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After a period of expansion and reform, Taiwan’s higher education enjoys a high level of participation and a reputation for quality in Asia.The percentage of the population between ages 25 and 64 with a university or an advanced degree reached 45 percent in 2015, significantly higher than the 36 percent average for OECD countries. But the system has been facing increasing pressure from within and from outside of the country, making its future seem less optimistic.

A Candle Burning at Both Ends

During the period 1949 to 1987, the higher education system underwent a phase of planned growth. Many junior colleges and private universities were established to train skilled human resources for emerging industries. During the 1990s the deregulation of education was broadly advocated. In 1994, the “410 Demonstration for Education Reform” called for an increased number of senior high schools and universities in each city to reduce the pressure of massification. In response to public demand, the number of higher education institutions increased considerably, from 130 in 1994 to 164 in 2007. Some were new, but many were upgraded junior colleges or technical institutes. In 1991, the net enrollment rate (NER) was 20 percent, only slightly above the threshold of an “elite” system. It quickly increased to 50 percent in 2004, reaching the “mass” threshold, and 70 percent in 2013 reaching “universal” coverage. The percentage of high school graduates entering university reached 95 percent in 2008 and has remained constant since.However, this extremely high enrollment rate reflects the failure of the system to be selective and a decline of competitiveness within higher education.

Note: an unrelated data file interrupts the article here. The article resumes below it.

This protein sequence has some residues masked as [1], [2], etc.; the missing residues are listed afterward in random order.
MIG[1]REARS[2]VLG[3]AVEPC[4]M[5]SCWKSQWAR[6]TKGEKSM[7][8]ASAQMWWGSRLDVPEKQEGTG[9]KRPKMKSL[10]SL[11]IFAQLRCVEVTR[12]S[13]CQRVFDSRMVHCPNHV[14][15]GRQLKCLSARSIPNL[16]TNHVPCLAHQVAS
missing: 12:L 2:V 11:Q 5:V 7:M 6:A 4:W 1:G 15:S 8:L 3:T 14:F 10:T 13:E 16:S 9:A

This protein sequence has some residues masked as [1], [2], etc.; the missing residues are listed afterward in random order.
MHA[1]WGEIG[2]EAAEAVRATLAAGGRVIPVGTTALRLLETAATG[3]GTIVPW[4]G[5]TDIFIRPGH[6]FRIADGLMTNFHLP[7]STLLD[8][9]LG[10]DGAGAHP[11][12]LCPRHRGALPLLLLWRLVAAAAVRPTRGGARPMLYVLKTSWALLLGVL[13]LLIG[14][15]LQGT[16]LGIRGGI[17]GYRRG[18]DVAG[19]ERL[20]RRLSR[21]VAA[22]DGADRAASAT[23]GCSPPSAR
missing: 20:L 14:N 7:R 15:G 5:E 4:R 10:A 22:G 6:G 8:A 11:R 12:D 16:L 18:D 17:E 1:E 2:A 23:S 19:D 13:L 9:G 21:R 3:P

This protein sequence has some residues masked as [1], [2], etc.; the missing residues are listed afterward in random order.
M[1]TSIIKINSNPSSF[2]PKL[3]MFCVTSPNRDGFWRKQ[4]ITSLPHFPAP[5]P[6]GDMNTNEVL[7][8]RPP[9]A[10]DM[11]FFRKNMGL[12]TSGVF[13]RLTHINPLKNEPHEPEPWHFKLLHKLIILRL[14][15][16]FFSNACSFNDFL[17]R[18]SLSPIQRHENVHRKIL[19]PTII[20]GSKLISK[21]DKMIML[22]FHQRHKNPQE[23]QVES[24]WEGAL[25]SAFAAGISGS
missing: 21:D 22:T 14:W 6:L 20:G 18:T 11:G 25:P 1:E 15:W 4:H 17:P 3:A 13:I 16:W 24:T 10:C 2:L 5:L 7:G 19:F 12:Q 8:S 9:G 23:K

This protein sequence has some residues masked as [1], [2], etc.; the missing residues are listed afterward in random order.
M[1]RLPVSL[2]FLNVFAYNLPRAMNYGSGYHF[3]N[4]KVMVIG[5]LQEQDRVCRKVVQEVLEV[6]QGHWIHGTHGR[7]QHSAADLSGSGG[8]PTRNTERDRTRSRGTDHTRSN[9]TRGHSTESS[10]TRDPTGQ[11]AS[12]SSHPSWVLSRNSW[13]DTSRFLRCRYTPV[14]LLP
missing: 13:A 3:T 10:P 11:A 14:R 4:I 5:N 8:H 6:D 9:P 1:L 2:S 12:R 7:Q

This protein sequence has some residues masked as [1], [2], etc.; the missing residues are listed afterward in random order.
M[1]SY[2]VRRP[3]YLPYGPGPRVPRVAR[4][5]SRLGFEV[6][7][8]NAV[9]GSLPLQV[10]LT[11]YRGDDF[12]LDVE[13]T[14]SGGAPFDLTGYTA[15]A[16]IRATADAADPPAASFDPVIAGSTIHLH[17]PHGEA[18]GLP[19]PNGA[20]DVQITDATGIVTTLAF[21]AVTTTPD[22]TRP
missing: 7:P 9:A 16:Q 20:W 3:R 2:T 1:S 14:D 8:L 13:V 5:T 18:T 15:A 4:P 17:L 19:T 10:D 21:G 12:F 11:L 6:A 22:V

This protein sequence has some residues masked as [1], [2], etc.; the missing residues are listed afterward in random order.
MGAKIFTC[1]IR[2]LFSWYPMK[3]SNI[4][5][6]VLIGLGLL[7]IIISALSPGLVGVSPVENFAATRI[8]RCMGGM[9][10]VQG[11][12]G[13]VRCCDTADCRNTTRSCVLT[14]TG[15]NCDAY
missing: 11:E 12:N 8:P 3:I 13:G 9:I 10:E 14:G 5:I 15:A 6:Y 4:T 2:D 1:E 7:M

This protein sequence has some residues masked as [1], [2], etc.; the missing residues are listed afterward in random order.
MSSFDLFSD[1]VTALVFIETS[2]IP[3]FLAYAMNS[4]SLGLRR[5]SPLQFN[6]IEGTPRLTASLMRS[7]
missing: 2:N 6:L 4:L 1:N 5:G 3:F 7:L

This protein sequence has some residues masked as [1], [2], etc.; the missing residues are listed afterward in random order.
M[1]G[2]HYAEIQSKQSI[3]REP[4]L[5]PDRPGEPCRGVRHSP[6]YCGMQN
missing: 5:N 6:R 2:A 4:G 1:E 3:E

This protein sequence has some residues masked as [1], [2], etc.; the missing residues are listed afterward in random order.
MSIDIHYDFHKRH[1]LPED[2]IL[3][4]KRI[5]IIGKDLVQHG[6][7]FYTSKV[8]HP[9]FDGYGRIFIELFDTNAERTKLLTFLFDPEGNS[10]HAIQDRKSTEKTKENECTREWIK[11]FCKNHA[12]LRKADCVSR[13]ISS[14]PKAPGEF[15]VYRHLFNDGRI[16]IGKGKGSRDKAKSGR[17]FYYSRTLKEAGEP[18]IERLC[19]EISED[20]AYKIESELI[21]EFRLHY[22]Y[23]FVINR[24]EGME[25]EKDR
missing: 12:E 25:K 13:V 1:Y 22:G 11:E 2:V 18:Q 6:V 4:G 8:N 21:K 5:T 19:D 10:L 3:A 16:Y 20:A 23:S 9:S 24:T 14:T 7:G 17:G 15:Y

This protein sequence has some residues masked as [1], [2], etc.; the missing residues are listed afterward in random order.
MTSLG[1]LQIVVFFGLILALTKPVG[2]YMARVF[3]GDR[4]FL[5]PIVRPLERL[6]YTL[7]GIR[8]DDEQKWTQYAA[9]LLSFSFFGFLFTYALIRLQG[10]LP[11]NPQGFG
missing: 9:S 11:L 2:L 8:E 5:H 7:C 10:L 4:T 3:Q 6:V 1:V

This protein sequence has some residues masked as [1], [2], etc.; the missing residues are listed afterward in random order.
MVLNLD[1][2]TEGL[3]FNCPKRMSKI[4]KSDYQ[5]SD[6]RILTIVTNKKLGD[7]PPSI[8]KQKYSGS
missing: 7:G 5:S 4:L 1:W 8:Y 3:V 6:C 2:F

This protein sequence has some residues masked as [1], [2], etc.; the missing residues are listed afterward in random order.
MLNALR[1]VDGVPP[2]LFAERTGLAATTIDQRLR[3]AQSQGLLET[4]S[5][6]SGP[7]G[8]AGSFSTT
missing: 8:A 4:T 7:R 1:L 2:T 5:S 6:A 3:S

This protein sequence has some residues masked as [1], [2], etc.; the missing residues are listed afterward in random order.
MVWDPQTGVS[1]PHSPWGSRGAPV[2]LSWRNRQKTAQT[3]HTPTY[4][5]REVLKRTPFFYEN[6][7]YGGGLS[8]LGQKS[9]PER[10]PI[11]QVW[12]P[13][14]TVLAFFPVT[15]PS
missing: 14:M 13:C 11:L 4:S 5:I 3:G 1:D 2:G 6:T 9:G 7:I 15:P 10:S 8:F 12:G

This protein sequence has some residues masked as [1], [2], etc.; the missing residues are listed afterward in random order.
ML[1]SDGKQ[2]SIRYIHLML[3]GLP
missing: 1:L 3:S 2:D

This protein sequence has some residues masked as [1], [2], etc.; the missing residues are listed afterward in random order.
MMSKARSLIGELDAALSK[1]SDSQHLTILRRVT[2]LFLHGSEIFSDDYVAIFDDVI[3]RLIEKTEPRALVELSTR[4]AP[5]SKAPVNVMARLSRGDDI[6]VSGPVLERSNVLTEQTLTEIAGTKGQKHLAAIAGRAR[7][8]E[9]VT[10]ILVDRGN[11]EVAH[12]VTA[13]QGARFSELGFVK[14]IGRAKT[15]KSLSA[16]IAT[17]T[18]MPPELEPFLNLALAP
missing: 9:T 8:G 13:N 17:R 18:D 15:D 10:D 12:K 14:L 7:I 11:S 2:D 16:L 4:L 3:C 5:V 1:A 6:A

Low Birthrate

A significant risk factor for Taiwan is the low birthrate. According to recent data released by the Central Intelligence Agency (CIA) World Factbook, Taiwan has the third-lowest birthrate in the world. Young couples in Taiwan worry about low salaries, the cost of housing, the cost of education, and achieving a satisfactory standard of living; some embrace DINK (“double income no kids”) as an attractive lifestyle. The Taiwanese government sensed that the situation was already critical in 2011, but is still grappling with how to solve the problem. According to the Ministry of Education, higher education enrollment is expected to decrease from 273,000 in 2015 to 158,000 by 2028. This decrease will have a huge impact on the higher education system, with 20 to 40 universities estimated to be in danger of disappearing within five years, especially small and private universities in the suburbs.